In August 1934, Himmler received permission from Hitler to form a new organisation from the SS Sonderkommandos and the Politischen Bereitschaften, the SS-Verfügungstruppe (SS-VT). This was a standing armed military force, which in war was to be subordinate to the Wehrmacht ("Armed Forces"), but remained under Himmler's control in times of peace and under Hitler's personal control regardless. According to this restructure, the SS now housed three different subordinate commands:
- SS-Verfügungstruppe (SS-VT)
- SS-Wachverbände, known as the SS-Totenkopfverbände (SS-TV) from 29 March 1936, forward
Himmler further conducted additional purges of the SS to exclude those deemed to be opportunists, alcoholics, homosexuals, or of uncertain racial status. This "house cleaning" removed some 60,000 SS members by December 1935. By 1939, the SS had risen again and reached its peak with an estimated 240,000 members.
By the outbreak of World War II in Europe, the SS had solidified into its final form. Correspondingly, the term "SS" could be applied to three separate organizations, mainly the Allgemeine SS, SS-Totenkopfverbände and the Waffen-SS, which until July 1940 was officially known as the SS-VT. When the war first began, the vast majority of SS members belonged to the Allgemeine SS, but this statistic changed during the later stages of the war when the Waffen-SS opened up membership for non-Germans. Further, with Himmler as Chief of the German Police, the SS also controlled the uniformed Ordnungspolizei (Order Police).
Hierarchy and structure
The term Allgemeine-SS referred to the "General-SS," meaning those units of the SS considered "main, regular, or standard." By 1938, the Allgemeine-SS was administratively divided into several main sections:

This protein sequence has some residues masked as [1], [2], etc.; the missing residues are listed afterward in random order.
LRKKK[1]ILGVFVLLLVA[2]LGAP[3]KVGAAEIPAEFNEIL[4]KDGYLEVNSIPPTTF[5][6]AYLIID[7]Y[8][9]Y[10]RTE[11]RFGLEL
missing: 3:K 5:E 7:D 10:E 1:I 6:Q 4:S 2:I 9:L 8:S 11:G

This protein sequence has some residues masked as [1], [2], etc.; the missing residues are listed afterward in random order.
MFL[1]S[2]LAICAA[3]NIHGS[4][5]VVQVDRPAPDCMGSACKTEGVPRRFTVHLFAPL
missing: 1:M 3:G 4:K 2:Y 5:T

- Full-time officers and members of the main SS departments
- Part-time volunteer members of SS regional units
- SS security forces, e.g., the Sicherheitspolizei (SiPo – Gestapo & Kripo) and Sicherheitsdienst (SD)
- Concentration Camp staffs of the Totenkopfverbände
- Reserve, honorary or otherwise inactive SS members
After World War II began, the lines between the Allgemeine-SS and the Waffen-SS became increasingly blurred, due largely to the Allgemeine-SS headquarters offices having administrative and supply command over the Waffen-SS. By 1940, all of the Allgemeine-SS had been issued grey war-time uniforms. Himmler ordered that the all-black uniforms be turned in for use by others. They were sent east where they were used by auxiliary police units and west to be used by Germanic-SS units such as the ones in the Netherlands and Denmark.
Full time SS personnel
Approximately one third of the Allgemeine-SS were considered "full time" meaning that they received a salary as government employees, were employed full-time in an SS office, and performed SS duties as their primary occupation. The vast majority of such full-time SS personnel were assigned to the main SS offices that were considered part of the Allgemeine-SS. By 1942, these main offices managed all activities of the SS and were divided as follows:
- Hauptamt Persönlicher Stab Reichsführer-SS (Personal Staff of the Reich Leader SS; HaPerStab)
- SS-Hauptamt (Main Administrative Office; SS-HA)
- SS-Führungshauptamt (SS Main Operational Office; SS-FHA)
- Reichssicherheitshauptamt (Reich Main Security Office; RSHA)
- Wirtschafts- und Verwaltungshauptamt (Economic and Administration Main Office; SS-WVHA)
- Ordnungspolizei Hauptamt (Main Office of the Order Police)
- Hauptamt SS-Gericht (Main Office of SS Legal Matters; HA SS-Gericht)
- SS-Rasse- und Siedlungshauptamt (SS Office of Race and Settlement; RuSHA)
- SS-Personalhauptamt (SS Personnel Main Office; SS PHA)
- Hauptamt Volksdeutsche Mittelstelle (Racial German Assistance Main Office; VOMI)
- SS-Schulungsamt (SS Education Office)
- Hauptamt Reichskommissar für die Festigung Deutschen Volkstums (Main Office of the Reich Commissioner for the Consolidation of German Nationhood; RKFDV)